What is the Capital of Minnesota?

St Paul river city view

Minnesota is a state located in the upper midwest region of the United States. It’s the twelfth largest state in the U.S. and is home to almost 6 million people. Minnesota is known as the land of the lakes because there are over 10,000 in the state. But where is Minnesota’s capital?

The capital of Minnesota is Saint Paul, a city that lies on the shorelines of the Mississippi. It was chosen as the Virginia territory’s capital back in 1849 and officially became the state’s capital in 1858 when they joined the union.

This article will discuss what the capital of Minnesota is. So keep reading; we have everything you need to know about the City St. Paul, the capital of Minnesota. 

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Where is the Capital of Minnesota Located?

St. Paul city location on Minnesota state map
St. Paul city location on Minnesota state map

The capital of Minnesota is the City of Saint Paul, a city located in the southeastern portion of Virginia. Saint Paul lies on the head of the Mississippi and is adjourned on its west side by Minneapolis. These two cities are often grouped together as the twin cities due to their close proximity. 

The City of Saint Paul is known as a place that runs deep with tradition and diversity and has a solid economic vitality. It has more shoreline on the Mississippi river than any other city and is home to the elegant summit avenue, a well-preserved victorian avenue. It also boasts excellent outdoor activities such as camping, hiking, fishing, and some of the best winter activities in any state. 

One of the most interesting facts about Saint Paul is that it’s home to the largest hockey mural in the world. It adorns the Treasure Island Center in the Downtown area of the city. As well as this, it’s recognized as one of the earliest pioneers of craft beers, thanks to the Summit Brewing Company, which opened in 1986.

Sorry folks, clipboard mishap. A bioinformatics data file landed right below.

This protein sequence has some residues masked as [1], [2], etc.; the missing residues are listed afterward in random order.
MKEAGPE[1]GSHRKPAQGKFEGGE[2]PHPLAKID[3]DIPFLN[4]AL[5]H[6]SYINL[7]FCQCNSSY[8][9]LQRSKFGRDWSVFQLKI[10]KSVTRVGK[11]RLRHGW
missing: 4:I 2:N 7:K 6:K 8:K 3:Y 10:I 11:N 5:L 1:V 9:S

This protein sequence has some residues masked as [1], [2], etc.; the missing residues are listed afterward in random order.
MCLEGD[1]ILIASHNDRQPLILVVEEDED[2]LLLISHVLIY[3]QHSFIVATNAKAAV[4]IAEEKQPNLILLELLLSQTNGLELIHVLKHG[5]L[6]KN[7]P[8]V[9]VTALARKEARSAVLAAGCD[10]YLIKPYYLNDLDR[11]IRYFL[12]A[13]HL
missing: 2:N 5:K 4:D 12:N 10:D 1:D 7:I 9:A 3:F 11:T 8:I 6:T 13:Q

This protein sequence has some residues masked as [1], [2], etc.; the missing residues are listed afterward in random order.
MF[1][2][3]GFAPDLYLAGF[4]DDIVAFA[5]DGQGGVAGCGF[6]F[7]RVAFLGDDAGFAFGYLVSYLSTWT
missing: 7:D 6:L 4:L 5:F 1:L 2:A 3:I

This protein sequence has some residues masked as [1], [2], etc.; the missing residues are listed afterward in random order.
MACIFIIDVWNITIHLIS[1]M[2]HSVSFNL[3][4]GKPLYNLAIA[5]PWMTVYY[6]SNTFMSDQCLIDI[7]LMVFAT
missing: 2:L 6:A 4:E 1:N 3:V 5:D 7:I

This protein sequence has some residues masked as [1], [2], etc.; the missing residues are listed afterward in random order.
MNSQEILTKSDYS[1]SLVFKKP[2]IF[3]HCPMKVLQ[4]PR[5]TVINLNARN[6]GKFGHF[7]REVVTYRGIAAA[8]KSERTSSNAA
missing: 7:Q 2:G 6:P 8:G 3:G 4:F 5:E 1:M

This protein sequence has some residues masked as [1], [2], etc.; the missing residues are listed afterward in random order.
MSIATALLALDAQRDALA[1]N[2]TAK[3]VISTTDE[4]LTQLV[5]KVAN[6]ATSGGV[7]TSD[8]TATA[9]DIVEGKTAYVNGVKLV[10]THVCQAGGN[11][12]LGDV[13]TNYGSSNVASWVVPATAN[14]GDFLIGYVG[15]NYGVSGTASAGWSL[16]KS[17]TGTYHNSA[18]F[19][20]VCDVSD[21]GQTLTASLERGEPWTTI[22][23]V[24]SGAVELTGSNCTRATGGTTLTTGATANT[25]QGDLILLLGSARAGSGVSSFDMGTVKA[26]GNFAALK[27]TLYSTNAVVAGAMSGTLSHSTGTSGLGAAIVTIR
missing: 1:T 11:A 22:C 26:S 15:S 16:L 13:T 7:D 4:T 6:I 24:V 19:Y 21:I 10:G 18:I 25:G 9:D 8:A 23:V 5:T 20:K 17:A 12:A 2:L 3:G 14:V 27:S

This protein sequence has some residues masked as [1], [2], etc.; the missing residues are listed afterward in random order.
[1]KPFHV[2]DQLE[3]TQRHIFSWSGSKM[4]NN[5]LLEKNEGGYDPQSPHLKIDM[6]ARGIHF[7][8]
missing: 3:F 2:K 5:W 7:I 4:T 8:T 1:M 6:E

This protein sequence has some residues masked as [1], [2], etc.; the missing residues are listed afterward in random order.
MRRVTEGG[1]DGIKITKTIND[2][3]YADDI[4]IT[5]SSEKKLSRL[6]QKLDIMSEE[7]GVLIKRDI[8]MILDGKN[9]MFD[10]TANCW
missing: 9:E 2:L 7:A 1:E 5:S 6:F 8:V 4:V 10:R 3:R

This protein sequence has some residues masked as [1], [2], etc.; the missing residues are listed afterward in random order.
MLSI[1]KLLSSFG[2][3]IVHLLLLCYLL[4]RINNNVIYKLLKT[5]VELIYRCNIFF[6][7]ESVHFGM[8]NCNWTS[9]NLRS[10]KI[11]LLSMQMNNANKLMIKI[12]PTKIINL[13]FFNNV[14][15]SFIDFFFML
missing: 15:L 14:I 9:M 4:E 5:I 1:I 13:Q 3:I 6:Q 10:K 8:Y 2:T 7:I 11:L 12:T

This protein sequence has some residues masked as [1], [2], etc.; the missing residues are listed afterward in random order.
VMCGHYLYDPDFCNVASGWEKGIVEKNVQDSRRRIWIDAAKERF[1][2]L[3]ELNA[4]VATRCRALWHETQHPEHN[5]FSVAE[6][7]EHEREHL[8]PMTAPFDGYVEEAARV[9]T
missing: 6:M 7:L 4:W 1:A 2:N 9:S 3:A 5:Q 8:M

A Brief History of Saint Paul

The area surrounding the modern City of Saint Paul has been inhabited for thousands of years, with the burial mounds scattered across the Indian Mound Park bearing witness to this. These were most likely occupied by the Hopewell Native Americans who lived in the area some 2000 years ago. 

As we come into recent history, around the 17th century, the Mdewakanton Dakota, a tribe of the Sioux, lived in the area surrounding the modern city, not from the burial mounds. They were forced from their ancestral grounds after being displaced by advancements made by an enemy tribe, the Ojibwe. 

The Dakota named the area around the City of Saint Paul, Imniza-ska, meaning white cliffs. This was a reference to the exposed sandstone cliffs that are easily visible on the eastern side of the Mississippi river. 

One of the first documented expeditions of the area was by a foreigner named Johnathan Carver, who spent some time around modern Saint Paul in 1767. He wrote about the historic Wakan Tipo that lay on the bluff below the burial mounds. 

Not long after the United States purchased the territory of Louisiana from the French in 1803, Zebulon Pike, an army Lieutenant of the U.S, was able to negotiate with the Dakota to buy almost 100,000 acres of their indigenous land to build a military fort on in 1805.

In 1819, another fort was built on the Mississippi and Minnesota confluence and named Fort Snelling. By the year 1837, a treaty the U.S government made with the Native American tribes, ceded all their lands east of the Mississippi River to the United States government. 

Land was first claimed in the area in 1838 by Pierre Parrant, a tavern owner, whose nickname was Pig’s Eye and Lucien Abraham Perry shortly followed him. The early name of the area was named Pig’s Eye Landing after Pierre until 1841.